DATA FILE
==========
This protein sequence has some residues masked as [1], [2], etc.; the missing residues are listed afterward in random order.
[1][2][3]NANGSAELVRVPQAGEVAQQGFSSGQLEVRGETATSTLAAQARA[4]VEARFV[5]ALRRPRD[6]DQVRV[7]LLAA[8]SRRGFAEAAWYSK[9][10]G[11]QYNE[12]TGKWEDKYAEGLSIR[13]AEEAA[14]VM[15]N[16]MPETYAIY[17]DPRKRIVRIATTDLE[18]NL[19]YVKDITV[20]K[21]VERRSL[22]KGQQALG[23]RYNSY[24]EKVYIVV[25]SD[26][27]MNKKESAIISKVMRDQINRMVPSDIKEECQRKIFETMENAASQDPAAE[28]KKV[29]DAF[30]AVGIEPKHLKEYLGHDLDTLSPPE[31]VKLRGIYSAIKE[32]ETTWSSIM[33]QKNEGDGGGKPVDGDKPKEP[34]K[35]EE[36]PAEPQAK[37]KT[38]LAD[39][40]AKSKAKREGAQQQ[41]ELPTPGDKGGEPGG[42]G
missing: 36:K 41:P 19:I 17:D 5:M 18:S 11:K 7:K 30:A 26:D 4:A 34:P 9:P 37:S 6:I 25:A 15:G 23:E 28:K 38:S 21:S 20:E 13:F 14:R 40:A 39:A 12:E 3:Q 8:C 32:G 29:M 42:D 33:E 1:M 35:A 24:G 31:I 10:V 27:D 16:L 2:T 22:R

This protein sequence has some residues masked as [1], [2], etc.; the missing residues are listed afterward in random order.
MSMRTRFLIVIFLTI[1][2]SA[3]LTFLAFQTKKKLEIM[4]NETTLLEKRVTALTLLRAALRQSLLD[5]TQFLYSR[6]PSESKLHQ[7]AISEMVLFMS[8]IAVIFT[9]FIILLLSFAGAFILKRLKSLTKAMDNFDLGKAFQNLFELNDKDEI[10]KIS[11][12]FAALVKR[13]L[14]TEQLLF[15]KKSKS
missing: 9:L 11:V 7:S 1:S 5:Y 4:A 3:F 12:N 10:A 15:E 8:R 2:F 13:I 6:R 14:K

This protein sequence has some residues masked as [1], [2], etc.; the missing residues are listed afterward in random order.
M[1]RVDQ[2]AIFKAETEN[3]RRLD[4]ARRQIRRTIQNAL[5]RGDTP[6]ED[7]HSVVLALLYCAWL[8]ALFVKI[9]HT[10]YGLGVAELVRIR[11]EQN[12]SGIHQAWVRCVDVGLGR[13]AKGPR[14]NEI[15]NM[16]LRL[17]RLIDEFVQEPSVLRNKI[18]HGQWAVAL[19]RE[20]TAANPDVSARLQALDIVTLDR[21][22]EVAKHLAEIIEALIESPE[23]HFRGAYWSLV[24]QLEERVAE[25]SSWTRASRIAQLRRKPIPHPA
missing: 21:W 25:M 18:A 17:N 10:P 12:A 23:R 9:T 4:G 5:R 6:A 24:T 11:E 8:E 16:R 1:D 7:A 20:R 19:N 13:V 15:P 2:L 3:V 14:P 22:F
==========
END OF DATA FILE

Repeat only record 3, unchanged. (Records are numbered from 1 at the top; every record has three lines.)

This protein sequence has some residues masked as [1], [2], etc.; the missing residues are listed afterward in random order.
M[1]RVDQ[2]AIFKAETEN[3]RRLD[4]ARRQIRRTIQNAL[5]RGDTP[6]ED[7]HSVVLALLYCAWL[8]ALFVKI[9]HT[10]YGLGVAELVRIR[11]EQN[12]SGIHQAWVRCVDVGLGR[13]AKGPR[14]NEI[15]NM[16]LRL[17]RLIDEFVQEPSVLRNKI[18]HGQWAVAL[19]RE[20]TAANPDVSARLQALDIVTLDR[21][22]EVAKHLAEIIEALIESPE[23]HFRGAYWSLV[24]QLEERVAE[25]SSWTRASRIAQLRRKPIPHPA
missing: 21:W 25:M 18:A 17:N 10:P 12:A 23:R 9:T 4:G 5:R 6:A 24:T 11:E 8:E 16:R 1:D 7:A 20:R 19:N 13:V 15:P 2:L 3:V 14:P 22:F